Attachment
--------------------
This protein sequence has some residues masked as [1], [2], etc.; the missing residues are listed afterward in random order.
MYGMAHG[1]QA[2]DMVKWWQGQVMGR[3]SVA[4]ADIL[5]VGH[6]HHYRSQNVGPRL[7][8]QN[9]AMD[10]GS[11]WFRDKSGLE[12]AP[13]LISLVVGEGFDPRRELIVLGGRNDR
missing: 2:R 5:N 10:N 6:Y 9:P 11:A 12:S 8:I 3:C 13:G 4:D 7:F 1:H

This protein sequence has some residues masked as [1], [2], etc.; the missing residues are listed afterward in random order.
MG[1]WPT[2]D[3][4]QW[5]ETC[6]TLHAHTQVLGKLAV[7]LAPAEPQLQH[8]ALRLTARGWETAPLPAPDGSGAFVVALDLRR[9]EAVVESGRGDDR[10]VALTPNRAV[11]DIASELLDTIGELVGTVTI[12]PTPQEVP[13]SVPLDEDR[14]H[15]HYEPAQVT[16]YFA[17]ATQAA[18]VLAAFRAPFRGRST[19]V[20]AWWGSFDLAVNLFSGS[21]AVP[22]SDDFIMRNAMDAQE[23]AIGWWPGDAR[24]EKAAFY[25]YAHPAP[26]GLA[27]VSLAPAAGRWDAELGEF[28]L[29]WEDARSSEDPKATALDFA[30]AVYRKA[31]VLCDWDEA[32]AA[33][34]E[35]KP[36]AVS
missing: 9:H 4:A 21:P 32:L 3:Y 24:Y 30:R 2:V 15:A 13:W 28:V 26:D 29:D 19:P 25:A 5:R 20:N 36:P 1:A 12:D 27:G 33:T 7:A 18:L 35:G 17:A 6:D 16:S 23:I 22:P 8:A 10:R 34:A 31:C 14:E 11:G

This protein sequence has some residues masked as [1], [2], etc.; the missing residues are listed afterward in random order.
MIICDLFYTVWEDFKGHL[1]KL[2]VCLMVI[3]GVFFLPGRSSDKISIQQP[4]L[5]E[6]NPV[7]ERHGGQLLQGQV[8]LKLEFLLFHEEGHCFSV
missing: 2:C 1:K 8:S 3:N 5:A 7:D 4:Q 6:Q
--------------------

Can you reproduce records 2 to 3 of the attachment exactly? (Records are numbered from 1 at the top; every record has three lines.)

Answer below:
This protein sequence has some residues masked as [1], [2], etc.; the missing residues are listed afterward in random order.
MG[1]WPT[2]D[3][4]QW[5]ETC[6]TLHAHTQVLGKLAV[7]LAPAEPQLQH[8]ALRLTARGWETAPLPAPDGSGAFVVALDLRR[9]EAVVESGRGDDR[10]VALTPNRAV[11]DIASELLDTIGELVGTVTI[12]PTPQEVP[13]SVPLDEDR[14]H[15]HYEPAQVT[16]YFA[17]ATQAA[18]VLAAFRAPFRGRST[19]V[20]AWWGSFDLAVNLFSGS[21]AVP[22]SDDFIMRNAMDAQE[23]AIGWWPGDAR[24]EKAAFY[25]YAHPAP[26]GLA[27]VSLAPAAGRWDAELGEF[28]L[29]WEDARSSEDPKATALDFA[30]AVYRKA[31]VLCDWDEA[32]AA[33][34]E[35]KP[36]AVS
missing: 9:H 4:A 21:P 32:L 3:Y 24:Y 30:R 2:V 15:A 13:W 28:V 26:D 29:D 19:P 25:A 5:R 20:N 36:P 1:A 12:D 27:G 33:T 7:A 18:L 35:G 17:A 6:D 16:S 23:I 22:P 8:A 10:R 34:A 31:C 14:E 11:G

This protein sequence has some residues masked as [1], [2], etc.; the missing residues are listed afterward in random order.
MIICDLFYTVWEDFKGHL[1]KL[2]VCLMVI[3]GVFFLPGRSSDKISIQQP[4]L[5]E[6]NPV[7]ERHGGQLLQGQV[8]LKLEFLLFHEEGHCFSV
missing: 2:C 1:K 8:S 3:N 5:A 7:D 4:Q 6:Q